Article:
It’s Easy Being Green: Italy’s Best Winery Gardens

It’s Easy Being Green: Italy’s Best Winery Gardens

From the ornamental horticulture of ancient Rome, to the monastic gardens of the Middle Ages and pleasure gardens cultivated during the Renaissance, Italians have a long and lush history of grooming their already alluring surrounds into verdant, floral landscapes. Today, elements from the country’s more pivotal moments can be seen within formal giardino all’Italiana, and many of its most stunning carpet the grounds of wine estates. Some are living artifacts, others are new. All represent a selection of the most beautiful and fragrant places in Italy.

The gardens at Abbazia di Novacella
Photo courtesy Abbazia di Novacella

Abbazia di Novacella, Alto Adige

Ensconced in Alpine scenery, Abbazia di Novacella dates to 1142. Founded as an Augustinian monastery and still maintained by monks, the abbey has established an international reputation for its wine. The property echoes the crossroads of culture that define its Südtirol location, and its crisp, mineral-soaked whites like Grüner Veltliner and Kerner taste more Austrian than Italian.

Its sloped, sun-soaked vineyards are anchored by two acres of gardens, which are divided into three distinct sections. There’s an ornate, symmetrical Baroque-styled area that’s home to geometric flower beds, ginkgo trees and a giant sequoia. Herbs and fruits, meanwhile, fill an edible section. This is where monks source yarrow, lovage and cucumber weed to create healing tinctures and kitchen staff draw peppermint, mallow and chamomile for herbal teas. The third segment features an apple orchard that offers a taste of terroir without alcohol. Its slightly sweet Reinette de Champagne, juicy Ananas Reinette and tart Gravenstein apples are juiced and bottled at the abbey.

Trees and marble statue at Villa Poggio Torselli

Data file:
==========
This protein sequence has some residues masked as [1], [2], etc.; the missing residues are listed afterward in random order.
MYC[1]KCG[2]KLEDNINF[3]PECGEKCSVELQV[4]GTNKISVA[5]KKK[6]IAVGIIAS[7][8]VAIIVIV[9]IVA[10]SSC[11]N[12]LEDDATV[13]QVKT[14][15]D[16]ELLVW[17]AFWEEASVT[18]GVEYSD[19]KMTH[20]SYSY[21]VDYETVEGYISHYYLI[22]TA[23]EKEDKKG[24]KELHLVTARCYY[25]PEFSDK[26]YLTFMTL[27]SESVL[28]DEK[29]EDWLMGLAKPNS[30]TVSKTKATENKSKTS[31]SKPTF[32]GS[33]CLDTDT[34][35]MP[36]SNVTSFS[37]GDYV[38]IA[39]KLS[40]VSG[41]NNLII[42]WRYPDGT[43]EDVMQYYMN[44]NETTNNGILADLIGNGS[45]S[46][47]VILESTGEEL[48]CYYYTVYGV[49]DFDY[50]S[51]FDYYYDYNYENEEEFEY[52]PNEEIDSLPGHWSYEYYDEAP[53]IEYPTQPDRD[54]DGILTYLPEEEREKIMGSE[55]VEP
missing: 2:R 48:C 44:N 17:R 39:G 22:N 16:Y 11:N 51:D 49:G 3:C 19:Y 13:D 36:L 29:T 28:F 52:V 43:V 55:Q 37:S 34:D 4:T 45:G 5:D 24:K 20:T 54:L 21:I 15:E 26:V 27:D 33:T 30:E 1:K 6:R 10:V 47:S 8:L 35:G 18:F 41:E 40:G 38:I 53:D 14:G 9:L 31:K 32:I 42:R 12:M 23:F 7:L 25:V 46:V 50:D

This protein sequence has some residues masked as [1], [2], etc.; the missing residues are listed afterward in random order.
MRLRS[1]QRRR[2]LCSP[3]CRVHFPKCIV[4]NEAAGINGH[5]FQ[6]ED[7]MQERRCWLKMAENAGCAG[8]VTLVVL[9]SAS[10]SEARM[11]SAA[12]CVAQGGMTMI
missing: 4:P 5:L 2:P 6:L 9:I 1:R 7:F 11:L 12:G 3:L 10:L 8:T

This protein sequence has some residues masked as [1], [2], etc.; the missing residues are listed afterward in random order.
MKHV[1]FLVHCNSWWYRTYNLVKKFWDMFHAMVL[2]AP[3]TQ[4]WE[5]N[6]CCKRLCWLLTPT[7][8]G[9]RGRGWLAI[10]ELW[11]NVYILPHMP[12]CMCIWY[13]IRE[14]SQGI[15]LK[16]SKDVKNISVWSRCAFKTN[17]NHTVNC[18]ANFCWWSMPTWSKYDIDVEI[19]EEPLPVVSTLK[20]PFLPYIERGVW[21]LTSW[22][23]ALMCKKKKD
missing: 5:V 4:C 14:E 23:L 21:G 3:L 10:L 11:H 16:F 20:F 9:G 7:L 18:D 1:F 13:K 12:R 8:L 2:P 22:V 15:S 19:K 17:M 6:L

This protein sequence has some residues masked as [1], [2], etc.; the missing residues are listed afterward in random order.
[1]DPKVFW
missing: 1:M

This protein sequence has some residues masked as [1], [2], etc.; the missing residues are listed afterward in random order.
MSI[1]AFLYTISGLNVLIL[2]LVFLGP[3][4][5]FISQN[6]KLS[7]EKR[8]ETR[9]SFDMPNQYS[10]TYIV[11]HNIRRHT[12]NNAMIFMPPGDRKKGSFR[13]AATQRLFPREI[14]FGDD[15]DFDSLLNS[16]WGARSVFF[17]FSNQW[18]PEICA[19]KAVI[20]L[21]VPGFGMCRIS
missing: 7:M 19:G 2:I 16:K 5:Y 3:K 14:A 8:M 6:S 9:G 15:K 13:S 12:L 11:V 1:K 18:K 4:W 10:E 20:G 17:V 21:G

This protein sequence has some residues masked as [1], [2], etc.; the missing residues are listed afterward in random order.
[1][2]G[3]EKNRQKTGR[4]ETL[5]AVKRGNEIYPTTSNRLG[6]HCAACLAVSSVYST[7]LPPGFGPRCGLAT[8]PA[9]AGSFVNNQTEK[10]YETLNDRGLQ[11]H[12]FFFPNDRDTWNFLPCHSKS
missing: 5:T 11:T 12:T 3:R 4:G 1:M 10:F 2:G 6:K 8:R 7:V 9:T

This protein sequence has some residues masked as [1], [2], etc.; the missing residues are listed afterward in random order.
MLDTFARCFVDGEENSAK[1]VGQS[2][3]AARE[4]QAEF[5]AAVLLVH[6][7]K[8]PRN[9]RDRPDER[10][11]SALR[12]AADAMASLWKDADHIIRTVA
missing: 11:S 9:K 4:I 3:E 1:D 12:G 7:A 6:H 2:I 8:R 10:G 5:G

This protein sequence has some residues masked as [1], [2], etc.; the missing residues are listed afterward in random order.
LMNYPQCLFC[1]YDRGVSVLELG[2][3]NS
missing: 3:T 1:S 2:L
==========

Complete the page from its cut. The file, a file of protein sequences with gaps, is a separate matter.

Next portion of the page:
Photo courtesy Poggio Torselli

Villa Poggio Torselli, Tuscany

Once owned by the Machiavelli family, the 15th-century Villa Poggio Torselli is known as much for its grounds as its Chianti Classico. Just outside of Florence, its extensive verdure dates to sometime between the late 1600s and early 1700s, when noted architect Lorenzo Merlini was commissioned to design the adjacent villa. Meticulously restored in the early 2000s, a walled Italianate garden that spans multiple terraces is flanked by wings of the building, while a formal English-style arrangement lies to the north.

Unlike many of the country’s estate gardens, this was designed to bloom year-round. Tulips and narcissuses emerge in the spring, while dahlias, medicinal herbs, thyme and rosemary linger longer, and a dazzling collection of citrus trees, some a century old, bursts steadily from terracotta pots. The garden also boasts a few horticultural oddities, like its rare mandrake, a root with a shadowy reputation as an herb of the occult.

Greenhouse and estate of Azienda Agricola Rivetto
Photo courtesy Azienda Agricola Rivetto

Azienda Agricola Rivetto, Serralunga d’Alba, Piedmont

Run by a fourth-generation winemaking family, Rivetto’s original 1938 farmhouse remains the site of wine production for regional grapes like Dolcetto, Barbera, Nebbiolo and Moscato d’Asti. Last year, the winery became the first in Barolo and Barbaresco to be certified biodynamic by Demeter. Organic practices perfected in the vineyard now extend to the grounds and gardens, created and overseen by Enrico Rivetto. “I realized…that vineyards didn’t have to be the only crop on these hills,” he says.

Focused on biodiversity, Rivetto dedicates almost three acres to 500 historic and native trees like leafy oaks, yews and horse chestnuts. Seven types of lavender are also grown here, as well as rosemary and sage, grains and an abundance of fruits and vegetables. What doesn’t end up in the winery’s kitchen is sold to local restaurants.

Gardens and villa of Frescobaldi Tenuta Perano
Photo courtesy Tenuta Perano

Frescobaldi Tenuta Perano, Chianti Classico, Tuscany

Tucked into the steep hills of Gaiole in central Italy, Frescobaldi’s Tenuta Perano is well-known as a Sangiovese specialist. But, in recent years, it’s also established a reputation for its captivating, pollinator-friendly habitat. Beginning in 2017, notable landscape architect and consultant Richard Shelbourne designed and constructed a 25,000-square-foot garden atop one of the estate’s wine cellars.

Rife with native shrubs and plants that nourish local butterflies and bees, a world of flowers, including yarrows, irises, jades, peonies, jasmine, wisteria and 20 types of roses, now perfumes the roofscape. Iron pergolas wrapped in more greenery and terracotta containers provided by Tuscan artisans guide those who wander its pathways to the osteria, wine shop and winery.

Published on July 29, 2020




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